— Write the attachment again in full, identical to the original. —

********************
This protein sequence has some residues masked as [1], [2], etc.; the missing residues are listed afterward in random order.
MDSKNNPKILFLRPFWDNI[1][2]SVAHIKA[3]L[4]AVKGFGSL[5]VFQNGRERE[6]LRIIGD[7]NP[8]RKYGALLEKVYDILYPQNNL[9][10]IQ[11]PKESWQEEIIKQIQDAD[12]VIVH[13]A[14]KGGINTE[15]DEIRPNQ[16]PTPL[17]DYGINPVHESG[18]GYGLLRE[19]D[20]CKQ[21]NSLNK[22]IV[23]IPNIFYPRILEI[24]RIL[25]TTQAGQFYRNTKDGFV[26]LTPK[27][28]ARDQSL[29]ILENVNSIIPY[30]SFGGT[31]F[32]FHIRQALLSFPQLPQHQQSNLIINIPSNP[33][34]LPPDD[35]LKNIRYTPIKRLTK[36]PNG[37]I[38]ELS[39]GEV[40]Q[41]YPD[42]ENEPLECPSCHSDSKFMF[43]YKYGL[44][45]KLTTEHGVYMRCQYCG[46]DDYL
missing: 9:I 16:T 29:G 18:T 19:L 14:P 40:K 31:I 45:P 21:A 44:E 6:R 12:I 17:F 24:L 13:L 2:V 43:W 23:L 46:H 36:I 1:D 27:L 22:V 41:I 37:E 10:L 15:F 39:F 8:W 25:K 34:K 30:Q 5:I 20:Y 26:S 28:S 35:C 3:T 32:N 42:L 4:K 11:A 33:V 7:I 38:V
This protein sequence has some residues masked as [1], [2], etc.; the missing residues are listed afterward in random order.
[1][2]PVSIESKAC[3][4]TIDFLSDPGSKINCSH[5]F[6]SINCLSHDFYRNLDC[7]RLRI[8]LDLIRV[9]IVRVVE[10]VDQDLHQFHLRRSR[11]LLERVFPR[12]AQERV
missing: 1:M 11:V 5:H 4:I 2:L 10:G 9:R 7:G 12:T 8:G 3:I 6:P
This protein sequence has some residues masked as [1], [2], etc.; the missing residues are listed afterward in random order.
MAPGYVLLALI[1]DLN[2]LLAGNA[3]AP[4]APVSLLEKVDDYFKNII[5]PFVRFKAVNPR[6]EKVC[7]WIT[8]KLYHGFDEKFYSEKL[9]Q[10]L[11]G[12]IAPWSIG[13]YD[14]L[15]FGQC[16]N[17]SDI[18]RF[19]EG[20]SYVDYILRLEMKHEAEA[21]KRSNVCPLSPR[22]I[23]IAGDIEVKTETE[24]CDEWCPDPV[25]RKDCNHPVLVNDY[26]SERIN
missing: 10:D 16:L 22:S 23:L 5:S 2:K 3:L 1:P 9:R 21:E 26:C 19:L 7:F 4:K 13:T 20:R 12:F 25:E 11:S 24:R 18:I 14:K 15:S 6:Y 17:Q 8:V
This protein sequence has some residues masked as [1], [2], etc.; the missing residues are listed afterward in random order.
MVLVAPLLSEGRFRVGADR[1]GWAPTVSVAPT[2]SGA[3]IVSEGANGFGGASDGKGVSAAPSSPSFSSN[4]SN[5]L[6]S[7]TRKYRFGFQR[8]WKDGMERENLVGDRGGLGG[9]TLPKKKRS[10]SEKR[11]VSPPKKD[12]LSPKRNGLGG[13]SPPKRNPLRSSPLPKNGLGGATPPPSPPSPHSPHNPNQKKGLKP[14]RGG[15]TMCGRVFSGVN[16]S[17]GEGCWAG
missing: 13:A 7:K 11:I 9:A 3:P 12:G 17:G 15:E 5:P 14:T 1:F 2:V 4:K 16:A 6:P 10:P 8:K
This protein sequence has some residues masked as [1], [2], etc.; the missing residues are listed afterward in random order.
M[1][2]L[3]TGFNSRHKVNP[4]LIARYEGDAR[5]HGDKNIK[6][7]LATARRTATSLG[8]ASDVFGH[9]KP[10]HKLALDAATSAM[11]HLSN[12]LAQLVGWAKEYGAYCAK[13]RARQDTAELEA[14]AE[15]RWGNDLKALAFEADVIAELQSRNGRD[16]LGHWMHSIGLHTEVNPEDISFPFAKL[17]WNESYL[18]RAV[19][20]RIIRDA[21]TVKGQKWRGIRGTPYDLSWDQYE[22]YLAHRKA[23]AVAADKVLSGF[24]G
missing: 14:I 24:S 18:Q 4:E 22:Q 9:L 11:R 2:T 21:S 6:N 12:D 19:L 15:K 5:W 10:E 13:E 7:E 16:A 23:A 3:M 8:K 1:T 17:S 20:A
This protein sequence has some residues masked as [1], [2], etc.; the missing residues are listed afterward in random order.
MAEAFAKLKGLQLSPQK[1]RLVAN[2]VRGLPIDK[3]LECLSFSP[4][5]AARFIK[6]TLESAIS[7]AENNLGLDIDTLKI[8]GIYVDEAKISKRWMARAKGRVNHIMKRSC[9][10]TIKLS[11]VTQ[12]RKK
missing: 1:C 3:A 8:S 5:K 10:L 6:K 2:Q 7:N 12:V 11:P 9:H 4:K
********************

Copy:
This protein sequence has some residues masked as [1], [2], etc.; the missing residues are listed afterward in random order.
MDSKNNPKILFLRPFWDNI[1][2]SVAHIKA[3]L[4]AVKGFGSL[5]VFQNGRERE[6]LRIIGD[7]NP[8]RKYGALLEKVYDILYPQNNL[9][10]IQ[11]PKESWQEEIIKQIQDAD[12]VIVH[13]A[14]KGGINTE[15]DEIRPNQ[16]PTPL[17]DYGINPVHESG[18]GYGLLRE[19]D[20]CKQ[21]NSLNK[22]IV[23]IPNIFYPRILEI[24]RIL[25]TTQAGQFYRNTKDGFV[26]LTPK[27][28]ARDQSL[29]ILENVNSIIPY[30]SFGGT[31]F[32]FHIRQALLSFPQLPQHQQSNLIINIPSNP[33][34]LPPDD[35]LKNIRYTPIKRLTK[36]PNG[37]I[38]ELS[39]GEV[40]Q[41]YPD[42]ENEPLECPSCHSDSKFMF[43]YKYGL[44][45]KLTTEHGVYMRCQYCG[46]DDYL
missing: 9:I 16:T 29:G 18:T 19:L 14:P 40:K 31:I 45:P 21:A 44:E 6:R 12:I 17:F 24:L 13:L 2:V 43:W 23:L 46:H 36:I 1:D 27:L 22:V 41:I 37:E 10:L 15:F 39:F 8:W 25:K 34:K 30:Q 5:I 20:Y 26:S 28:S 35:C 3:T 32:N 42:L 4:K 11:A 33:V 7:I 38:V
This protein sequence has some residues masked as [1], [2], etc.; the missing residues are listed afterward in random order.
[1][2]PVSIESKAC[3][4]TIDFLSDPGSKINCSH[5]F[6]SINCLSHDFYRNLDC[7]RLRI[8]LDLIRV[9]IVRVVE[10]VDQDLHQFHLRRSR[11]LLERVFPR[12]AQERV
missing: 1:M 11:V 5:H 4:I 2:L 10:G 9:R 7:G 12:T 8:G 3:I 6:P
This protein sequence has some residues masked as [1], [2], etc.; the missing residues are listed afterward in random order.
MAPGYVLLALI[1]DLN[2]LLAGNA[3]AP[4]APVSLLEKVDDYFKNII[5]PFVRFKAVNPR[6]EKVC[7]WIT[8]KLYHGFDEKFYSEKL[9]Q[10]L[11]G[12]IAPWSIG[13]YD[14]L[15]FGQC[16]N[17]SDI[18]RF[19]EG[20]SYVDYILRLEMKHEAEA[21]KRSNVCPLSPR[22]I[23]IAGDIEVKTETE[24]CDEWCPDPV[25]RKDCNHPVLVNDY[26]SERIN
missing: 10:D 16:L 22:S 23:L 5:S 2:K 3:L 1:P 9:R 21:E 26:C 19:L 7:F 4:K 13:T 20:R 12:F 25:E 11:S 24:R 18:I 14:K 15:S 6:Y 17:Q 8:V
This protein sequence has some residues masked as [1], [2], etc.; the missing residues are listed afterward in random order.
MVLVAPLLSEGRFRVGADR[1]GWAPTVSVAPT[2]SGA[3]IVSEGANGFGGASDGKGVSAAPSSPSFSSN[4]SN[5]L[6]S[7]TRKYRFGFQR[8]WKDGMERENLVGDRGGLGG[9]TLPKKKRS[10]SEKR[11]VSPPKKD[12]LSPKRNGLGG[13]SPPKRNPLRSSPLPKNGLGGATPPPSPPSPHSPHNPNQKKGLKP[14]RGG[15]TMCGRVFSGVN[16]S[17]GEGCWAG
missing: 13:A 7:K 11:I 9:A 3:P 12:G 17:G 15:E 5:P 14:T 1:F 2:V 4:K 16:A 6:P 10:P 8:K
This protein sequence has some residues masked as [1], [2], etc.; the missing residues are listed afterward in random order.
M[1][2]L[3]TGFNSRHKVNP[4]LIARYEGDAR[5]HGDKNIK[6][7]LATARRTATSLG[8]ASDVFGH[9]KP[10]HKLALDAATSAM[11]HLSN[12]LAQLVGWAKEYGAYCAK[13]RARQDTAELEA[14]AE[15]RWGNDLKALAFEADVIAELQSRNGRD[16]LGHWMHSIGLHTEVNPEDISFPFAKL[17]WNESYL[18]RAV[19][20]RIIRDA[21]TVKGQKWRGIRGTPYDLSWDQYE[22]YLAHRKA[23]AVAADKVLSGF[24]G
missing: 14:I 24:S 18:Q 4:E 22:Q 9:L 11:R 2:T 21:S 6:N 12:D 19:L 15:K 5:W 10:E 13:E 7:E 16:A 23:A 3:M 8:K 1:T 17:S 20:A
This protein sequence has some residues masked as [1], [2], etc.; the missing residues are listed afterward in random order.
MAEAFAKLKGLQLSPQK[1]RLVAN[2]VRGLPIDK[3]LECLSFSP[4][5]AARFIK[6]TLESAIS[7]AENNLGLDIDTLKI[8]GIYVDEAKISKRWMARAKGRVNHIMKRSC[9][10]TIKLS[11]VTQ[12]RKK
missing: 1:C 3:A 8:S 5:K 10:L 6:K 2:Q 7:N 12:V 11:P 9:H 4:K